Metcalfe, I., 2000, Secretary/Editor's report 1999-2000: Newsletter on Carboniferous Stratigraphy, v. 18, p. 2-3.
Moore, R. C., 1935, Stratigraphic classification of the Pennsylvanian rocks of Kansas: Kansas Geological Survey, Bulletin 22, 256 p. [available online]
North American Commission on Stratigraphic Nomenclature, 2005, North American stratigraphic code: American Association of Petroleum Geologists, Bulletin, v. 89, p. 1,547-1,591.
Ogg, J. G., Ogg, G., and Gradstein, F. M., 2008, The concise geologic time scale: Cambridge University Press, 177 p.
Paproth, E., Feist, R., and Flajs, G., 1991, Decision on the Devonian-Carboniferous boundary stratotype: Episodes, v. 14, no. 4, p. 331-336.
Richards, B. C., Lane, H. R., and Brenckle, P. L., 2002, The IUGS Mid-Carboniferous (Mississippian-Pennsylvanian) global boundary stratotype section and point at Arrow Canyon, Nevada, USA; in, Carboniferous and Permian of the World, L. V. Hills, C. M. Henderson, and E. W. Bamber, eds.: Canadian Society of Petroleum Geologists, Memoir 19, p. 802-831.
Villa, E., and Task Group, 2008, Progress report of the Task Group to establish the Moscovian-Kasimovian and Kasimovian-Gzhelian boundaries: Newsletter on Carboniferous Stratigraphy, v. 26, p. 12-13.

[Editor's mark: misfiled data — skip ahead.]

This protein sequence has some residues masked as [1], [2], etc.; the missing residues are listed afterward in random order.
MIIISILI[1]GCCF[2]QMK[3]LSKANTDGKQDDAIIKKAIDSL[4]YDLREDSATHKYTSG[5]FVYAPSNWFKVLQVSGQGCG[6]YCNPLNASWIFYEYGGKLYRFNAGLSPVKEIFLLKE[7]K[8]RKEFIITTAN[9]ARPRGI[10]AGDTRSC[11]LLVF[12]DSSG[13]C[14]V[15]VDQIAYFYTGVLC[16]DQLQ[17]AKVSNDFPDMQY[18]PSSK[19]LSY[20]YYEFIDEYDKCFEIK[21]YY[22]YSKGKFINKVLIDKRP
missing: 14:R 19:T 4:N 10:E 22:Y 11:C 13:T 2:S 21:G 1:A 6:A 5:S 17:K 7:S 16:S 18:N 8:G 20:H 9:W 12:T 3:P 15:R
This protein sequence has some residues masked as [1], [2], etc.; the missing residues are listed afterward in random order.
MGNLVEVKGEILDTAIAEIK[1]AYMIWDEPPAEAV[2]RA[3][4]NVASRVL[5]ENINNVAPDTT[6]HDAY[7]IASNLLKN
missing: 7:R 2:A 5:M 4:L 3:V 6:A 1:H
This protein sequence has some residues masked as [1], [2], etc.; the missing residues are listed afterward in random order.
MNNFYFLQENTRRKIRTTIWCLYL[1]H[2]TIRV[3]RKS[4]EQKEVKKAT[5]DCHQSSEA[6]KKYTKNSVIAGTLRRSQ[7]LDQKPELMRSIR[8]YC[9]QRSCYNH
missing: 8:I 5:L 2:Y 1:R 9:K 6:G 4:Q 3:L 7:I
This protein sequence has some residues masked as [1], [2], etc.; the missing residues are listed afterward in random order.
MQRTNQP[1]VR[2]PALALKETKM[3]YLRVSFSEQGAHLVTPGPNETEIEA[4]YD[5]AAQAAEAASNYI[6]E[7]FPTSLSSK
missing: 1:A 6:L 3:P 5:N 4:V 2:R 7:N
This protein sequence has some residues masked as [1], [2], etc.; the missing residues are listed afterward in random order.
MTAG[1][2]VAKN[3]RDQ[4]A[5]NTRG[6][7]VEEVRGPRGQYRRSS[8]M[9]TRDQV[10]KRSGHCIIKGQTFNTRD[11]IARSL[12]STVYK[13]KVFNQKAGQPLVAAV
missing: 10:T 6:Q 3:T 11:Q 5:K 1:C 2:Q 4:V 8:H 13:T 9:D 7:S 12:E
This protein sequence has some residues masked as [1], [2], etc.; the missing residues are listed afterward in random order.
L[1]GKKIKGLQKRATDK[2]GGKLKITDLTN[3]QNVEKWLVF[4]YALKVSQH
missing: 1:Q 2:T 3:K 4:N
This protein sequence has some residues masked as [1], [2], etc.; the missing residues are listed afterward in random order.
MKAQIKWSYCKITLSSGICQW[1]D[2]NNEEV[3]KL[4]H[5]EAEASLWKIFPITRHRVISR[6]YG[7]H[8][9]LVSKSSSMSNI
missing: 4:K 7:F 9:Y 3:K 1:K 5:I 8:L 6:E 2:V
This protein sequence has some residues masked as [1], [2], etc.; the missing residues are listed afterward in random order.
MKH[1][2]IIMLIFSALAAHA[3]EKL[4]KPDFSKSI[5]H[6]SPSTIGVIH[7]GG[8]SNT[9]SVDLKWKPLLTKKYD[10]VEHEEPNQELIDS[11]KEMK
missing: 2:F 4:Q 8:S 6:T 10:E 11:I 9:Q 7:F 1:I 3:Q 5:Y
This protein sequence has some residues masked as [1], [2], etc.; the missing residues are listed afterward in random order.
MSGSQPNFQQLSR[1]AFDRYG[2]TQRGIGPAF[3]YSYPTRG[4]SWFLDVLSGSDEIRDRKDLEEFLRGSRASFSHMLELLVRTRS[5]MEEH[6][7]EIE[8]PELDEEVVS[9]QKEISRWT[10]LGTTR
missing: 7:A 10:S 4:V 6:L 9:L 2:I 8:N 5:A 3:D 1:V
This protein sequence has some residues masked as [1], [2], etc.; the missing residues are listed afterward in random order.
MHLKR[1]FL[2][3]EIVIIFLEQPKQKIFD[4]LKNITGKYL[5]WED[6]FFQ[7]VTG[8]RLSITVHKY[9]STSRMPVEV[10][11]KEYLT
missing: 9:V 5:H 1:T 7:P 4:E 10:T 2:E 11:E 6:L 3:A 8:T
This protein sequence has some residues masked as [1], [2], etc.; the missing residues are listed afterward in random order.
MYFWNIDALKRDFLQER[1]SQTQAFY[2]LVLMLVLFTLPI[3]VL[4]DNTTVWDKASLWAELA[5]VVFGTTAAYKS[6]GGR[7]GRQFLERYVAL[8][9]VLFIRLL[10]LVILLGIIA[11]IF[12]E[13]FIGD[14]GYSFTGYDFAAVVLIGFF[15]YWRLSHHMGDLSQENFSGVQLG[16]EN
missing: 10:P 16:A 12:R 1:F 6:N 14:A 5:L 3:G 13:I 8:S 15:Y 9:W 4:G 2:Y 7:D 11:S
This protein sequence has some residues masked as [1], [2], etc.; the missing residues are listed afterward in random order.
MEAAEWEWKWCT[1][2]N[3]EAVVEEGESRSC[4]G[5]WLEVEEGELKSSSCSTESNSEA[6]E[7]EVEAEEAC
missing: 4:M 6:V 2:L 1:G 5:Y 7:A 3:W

Work, D. M., 2008, Secretary/Editor's report 2007-2008: Newsletter on Carboniferous Stratigraphy, v. 26, p. 4.
Work, D. M., 2004, Secretary/Editor's report 2003-2004: Newsletter on Carboniferous Stratigraphy, v. 22, p. 4-5.
Zeller, D. E., ed., 1968, The stratigraphic succession in Kansas: Kansas Geological Survey, Bulletin 189, 81 p., 1 plate. [available online]
This paper was completed by current members of the Kansas Geological Survey's Stratigraphic Nomenclature Committee, which was re-established in July 2005 to address stratigraphic issues and establish formally accepted stratigraphic nomenclature for Kansas. The Stratigraphic Nomenclature Committee is the official arbiter of stratigraphic nomenclature and issues in Kansas, subject to review by the State Geologist. More information about the Committee and Kansas stratigraphic nomenclature is available at http://www.kgs.ku.edu/General/Strat/index.html.
The Kansas Geological Survey (KGS) recognizes Zeller (1968) as the current accepted guide and chart for Kansas. Nomenclature changes will follow the North American Stratigraphic Code (2005), and changes will conform to international stratigraphic nomenclature standards as they apply to Kansas.
Paul Enos, Phil Heckel, and Tom Thompson provided careful, constructive reviews of the manuscript, and we are grateful for their time and expertise. Marla Adkins-Heljeson is thanked for editorial and publication assistance.
Kansas Geological Survey
Placed online Oct. 22, 2009